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Client:

Main Roads Western Australia

Value:

$23 million

Location:

Fremantle, Western Australia

Contract Period:

March 2015 - May 2016

Fremantle Road and Rail Bridge Strengthening

York Civil was awarded the contract for pier strengthening works at Fremantle’s traffic and rail bridges over the Swan River in Western Australia.

The works on the two bridges, which will protect the traffic and rail bridges in case of a collision, are being undertaken concurrently to minimise traffic disruptions and to provide significant cost savings to Main Roads Western Australia.

At the traffic bridge, York Civil will repair 62 piles and reinforce the existing timber fender system with new steel structures. Works at the rail bridge comprise installation of concrete dolphins constructed in-river, which are designed to absorb significant force in the case of impact. Dolphins are marine structures that extend above the water level and are not connected to the shore. An example of a concrete mooring dolphin is included below.

Fremantle - dolphin

During the project, enhancements will be made to existing navigational aids in the river channel to bring them up to international standards and to improve vessel flow within the channel.

This is a complex project as most of the work will be completed under water from barges. There is also a requirement to maintain road, rail and marine operations at all time, providing another challenge for the project team.

During construction there is a risk of marine mammals moving through the work area, in particular a specific species of dolphin found only in the Swan River. York Civil will work with Curtin University’s monitoring program to access noise produced from work activities and implement guidelines for exclusion zones and start up procedures to ensure minimal impact on the marine wildlife. Personnel will also be trained as “Marine Mammal Observers” and will monitor a localised area of the river.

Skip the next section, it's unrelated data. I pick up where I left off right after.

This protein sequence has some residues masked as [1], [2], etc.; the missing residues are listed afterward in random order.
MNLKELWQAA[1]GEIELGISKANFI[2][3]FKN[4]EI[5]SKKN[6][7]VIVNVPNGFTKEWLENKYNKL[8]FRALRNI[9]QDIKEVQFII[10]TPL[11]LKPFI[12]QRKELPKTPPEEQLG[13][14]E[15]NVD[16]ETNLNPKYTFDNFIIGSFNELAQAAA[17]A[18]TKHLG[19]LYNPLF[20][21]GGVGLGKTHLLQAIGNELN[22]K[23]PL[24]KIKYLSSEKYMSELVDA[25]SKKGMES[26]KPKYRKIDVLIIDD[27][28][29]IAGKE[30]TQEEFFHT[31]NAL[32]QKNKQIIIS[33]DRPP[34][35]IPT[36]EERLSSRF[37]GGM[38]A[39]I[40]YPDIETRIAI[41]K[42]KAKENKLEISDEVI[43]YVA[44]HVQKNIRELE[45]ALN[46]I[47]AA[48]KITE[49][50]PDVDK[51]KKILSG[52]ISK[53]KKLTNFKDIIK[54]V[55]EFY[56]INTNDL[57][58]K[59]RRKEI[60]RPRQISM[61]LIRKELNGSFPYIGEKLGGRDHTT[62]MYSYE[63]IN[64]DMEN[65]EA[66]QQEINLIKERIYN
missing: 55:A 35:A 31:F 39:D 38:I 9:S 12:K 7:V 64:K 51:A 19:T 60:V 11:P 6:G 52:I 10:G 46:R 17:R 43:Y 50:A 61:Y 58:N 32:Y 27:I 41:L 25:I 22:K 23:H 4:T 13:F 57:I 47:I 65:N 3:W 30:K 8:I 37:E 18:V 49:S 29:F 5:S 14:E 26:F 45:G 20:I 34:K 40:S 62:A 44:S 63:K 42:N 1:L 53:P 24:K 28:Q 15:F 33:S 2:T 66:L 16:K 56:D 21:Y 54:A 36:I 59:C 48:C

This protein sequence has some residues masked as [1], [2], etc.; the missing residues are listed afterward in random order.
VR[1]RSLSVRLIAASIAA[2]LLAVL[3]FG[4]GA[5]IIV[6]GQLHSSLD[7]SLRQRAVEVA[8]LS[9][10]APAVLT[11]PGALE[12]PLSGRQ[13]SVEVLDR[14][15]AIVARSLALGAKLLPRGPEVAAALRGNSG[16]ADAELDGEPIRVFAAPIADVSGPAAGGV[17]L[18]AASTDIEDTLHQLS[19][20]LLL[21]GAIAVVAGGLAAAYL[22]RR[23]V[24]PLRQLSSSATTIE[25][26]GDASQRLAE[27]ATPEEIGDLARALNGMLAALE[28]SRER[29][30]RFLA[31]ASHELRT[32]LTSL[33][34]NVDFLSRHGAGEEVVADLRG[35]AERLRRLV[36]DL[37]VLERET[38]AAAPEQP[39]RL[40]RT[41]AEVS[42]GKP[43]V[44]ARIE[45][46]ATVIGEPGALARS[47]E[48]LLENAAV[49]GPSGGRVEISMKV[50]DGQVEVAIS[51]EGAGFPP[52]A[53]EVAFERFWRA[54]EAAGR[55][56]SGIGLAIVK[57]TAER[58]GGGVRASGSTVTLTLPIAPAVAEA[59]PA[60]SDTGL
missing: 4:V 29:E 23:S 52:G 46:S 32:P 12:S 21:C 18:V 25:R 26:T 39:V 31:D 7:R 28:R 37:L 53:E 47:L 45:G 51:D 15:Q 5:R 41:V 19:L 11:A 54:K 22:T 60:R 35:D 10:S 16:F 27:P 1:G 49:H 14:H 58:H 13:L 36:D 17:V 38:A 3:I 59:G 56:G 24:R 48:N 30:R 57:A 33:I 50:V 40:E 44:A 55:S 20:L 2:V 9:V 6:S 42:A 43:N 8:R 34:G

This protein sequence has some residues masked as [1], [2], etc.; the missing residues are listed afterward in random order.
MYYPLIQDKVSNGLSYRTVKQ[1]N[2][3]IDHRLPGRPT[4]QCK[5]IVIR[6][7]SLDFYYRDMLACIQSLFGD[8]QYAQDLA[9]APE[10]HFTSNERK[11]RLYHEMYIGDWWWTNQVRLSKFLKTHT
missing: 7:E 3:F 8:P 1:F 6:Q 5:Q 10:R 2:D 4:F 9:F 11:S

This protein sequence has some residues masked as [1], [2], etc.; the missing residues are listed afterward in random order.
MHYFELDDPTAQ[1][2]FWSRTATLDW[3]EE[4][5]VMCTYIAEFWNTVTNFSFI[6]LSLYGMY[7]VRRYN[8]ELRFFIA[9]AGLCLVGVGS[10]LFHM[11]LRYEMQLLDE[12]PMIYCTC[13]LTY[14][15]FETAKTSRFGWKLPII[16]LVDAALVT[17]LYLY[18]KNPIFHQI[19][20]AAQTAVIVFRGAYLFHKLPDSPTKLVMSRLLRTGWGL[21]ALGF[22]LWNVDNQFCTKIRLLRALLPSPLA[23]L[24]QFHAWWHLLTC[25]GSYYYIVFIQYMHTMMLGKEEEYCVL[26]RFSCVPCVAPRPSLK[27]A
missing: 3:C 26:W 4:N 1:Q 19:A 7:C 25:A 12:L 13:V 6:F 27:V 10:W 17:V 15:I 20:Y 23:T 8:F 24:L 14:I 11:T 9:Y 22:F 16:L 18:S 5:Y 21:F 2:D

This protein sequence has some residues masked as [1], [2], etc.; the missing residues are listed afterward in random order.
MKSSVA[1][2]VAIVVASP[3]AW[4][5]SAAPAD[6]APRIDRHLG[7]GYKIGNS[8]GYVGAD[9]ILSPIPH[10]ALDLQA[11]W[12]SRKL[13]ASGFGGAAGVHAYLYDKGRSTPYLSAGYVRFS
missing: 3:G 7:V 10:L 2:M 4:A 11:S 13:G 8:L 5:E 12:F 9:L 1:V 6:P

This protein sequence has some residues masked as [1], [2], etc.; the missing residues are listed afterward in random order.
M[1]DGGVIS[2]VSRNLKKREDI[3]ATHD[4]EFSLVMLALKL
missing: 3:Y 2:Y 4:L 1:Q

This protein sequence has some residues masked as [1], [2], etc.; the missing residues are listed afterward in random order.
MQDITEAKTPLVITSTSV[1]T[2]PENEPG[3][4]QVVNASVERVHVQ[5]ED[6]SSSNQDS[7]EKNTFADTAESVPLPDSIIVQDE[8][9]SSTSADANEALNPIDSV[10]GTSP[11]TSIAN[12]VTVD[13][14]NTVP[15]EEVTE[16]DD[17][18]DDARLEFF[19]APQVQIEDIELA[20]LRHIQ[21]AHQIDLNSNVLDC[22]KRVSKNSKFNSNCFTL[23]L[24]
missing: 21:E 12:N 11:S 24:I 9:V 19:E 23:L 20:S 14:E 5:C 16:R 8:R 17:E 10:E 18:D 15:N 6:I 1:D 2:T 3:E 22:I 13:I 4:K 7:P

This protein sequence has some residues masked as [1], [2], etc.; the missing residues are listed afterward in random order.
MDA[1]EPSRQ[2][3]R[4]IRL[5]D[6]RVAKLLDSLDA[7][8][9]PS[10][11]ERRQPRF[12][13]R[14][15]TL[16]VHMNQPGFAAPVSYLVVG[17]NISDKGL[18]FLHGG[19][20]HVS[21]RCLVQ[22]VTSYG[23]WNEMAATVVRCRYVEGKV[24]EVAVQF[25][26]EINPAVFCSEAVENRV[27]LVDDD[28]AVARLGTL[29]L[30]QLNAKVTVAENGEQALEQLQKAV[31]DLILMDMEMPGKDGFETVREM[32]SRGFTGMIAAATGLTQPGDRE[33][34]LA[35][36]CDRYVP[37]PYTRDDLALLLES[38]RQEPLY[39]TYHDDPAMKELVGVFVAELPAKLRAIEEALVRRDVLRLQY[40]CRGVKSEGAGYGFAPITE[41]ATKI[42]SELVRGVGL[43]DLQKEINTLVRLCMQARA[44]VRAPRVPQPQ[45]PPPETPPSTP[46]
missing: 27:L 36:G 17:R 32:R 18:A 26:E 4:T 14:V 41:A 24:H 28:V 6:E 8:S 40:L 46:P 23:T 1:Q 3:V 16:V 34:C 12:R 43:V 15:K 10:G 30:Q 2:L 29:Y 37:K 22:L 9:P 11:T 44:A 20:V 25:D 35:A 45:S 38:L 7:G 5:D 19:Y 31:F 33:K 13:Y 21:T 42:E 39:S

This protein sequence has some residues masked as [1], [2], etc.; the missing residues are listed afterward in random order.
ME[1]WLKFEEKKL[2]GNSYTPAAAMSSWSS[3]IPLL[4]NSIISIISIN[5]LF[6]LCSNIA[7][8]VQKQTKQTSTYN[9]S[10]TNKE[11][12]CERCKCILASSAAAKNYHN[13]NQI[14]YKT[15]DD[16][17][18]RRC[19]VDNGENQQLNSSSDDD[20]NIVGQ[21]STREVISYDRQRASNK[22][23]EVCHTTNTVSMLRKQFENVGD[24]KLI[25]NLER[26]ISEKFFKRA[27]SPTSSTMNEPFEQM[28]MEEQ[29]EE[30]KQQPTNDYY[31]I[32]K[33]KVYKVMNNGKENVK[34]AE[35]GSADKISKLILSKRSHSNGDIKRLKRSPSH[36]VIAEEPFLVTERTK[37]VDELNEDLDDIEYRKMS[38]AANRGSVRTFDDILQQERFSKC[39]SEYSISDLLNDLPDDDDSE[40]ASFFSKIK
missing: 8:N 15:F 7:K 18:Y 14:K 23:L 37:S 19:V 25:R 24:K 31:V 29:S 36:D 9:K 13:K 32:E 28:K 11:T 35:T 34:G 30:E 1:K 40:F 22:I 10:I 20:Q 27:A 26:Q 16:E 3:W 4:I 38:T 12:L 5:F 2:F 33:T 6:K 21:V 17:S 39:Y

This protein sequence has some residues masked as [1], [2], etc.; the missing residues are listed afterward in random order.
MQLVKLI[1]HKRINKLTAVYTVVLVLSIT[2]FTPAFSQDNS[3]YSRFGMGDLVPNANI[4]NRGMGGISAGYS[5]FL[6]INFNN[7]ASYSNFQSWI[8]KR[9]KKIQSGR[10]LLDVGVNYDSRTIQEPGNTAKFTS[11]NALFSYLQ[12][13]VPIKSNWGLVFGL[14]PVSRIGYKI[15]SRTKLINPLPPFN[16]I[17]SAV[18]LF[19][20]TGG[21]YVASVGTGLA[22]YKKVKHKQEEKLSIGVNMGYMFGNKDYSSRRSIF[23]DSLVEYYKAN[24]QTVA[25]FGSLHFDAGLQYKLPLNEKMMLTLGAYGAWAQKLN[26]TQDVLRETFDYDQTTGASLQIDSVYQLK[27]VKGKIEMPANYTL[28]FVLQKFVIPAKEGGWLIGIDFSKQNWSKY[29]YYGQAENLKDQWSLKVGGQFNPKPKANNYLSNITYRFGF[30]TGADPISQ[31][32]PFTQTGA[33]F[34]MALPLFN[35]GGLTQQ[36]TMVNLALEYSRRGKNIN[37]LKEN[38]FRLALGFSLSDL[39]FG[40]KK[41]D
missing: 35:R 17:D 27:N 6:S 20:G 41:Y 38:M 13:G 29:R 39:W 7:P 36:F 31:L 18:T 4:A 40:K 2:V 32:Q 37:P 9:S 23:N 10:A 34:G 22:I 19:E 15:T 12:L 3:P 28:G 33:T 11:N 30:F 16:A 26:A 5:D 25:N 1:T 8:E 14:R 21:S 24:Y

A ‘soft start procedure’ will be implemented for piling works, in which the rate of blows is slowly increased from nothing to maximum in order to minimise the impact of the noise on marine life.

There is also a possibility that the river bed may contain some level of contamination from former industrial areas. Materials removed from within the driven piles will be transported from site and deposited at a controlled waste facility to prevent ingress into the river system.

The project will utilise a range of marine plant and equipment, including;

  • Two crane barges – a spudd barge, which floats on the river surface and is held in place by temporary piles (spudds) and anchors, and a jack up barge, which raises itself above the water on temporary piles
  • Two flat bottomed work boats
  • Two tug boats – one large and one small to move the barges around
  • A carry barge (‘dumb’ barge) – an unpowered barge pushed/pulled by the tug boats and used to transport materials from land to the crane barges
  • Two spotter vessels used to control river traffic

The crane barges will be used to complete the works, such as piling, lifting and placement of concrete, and the other vessels will be used to service them.

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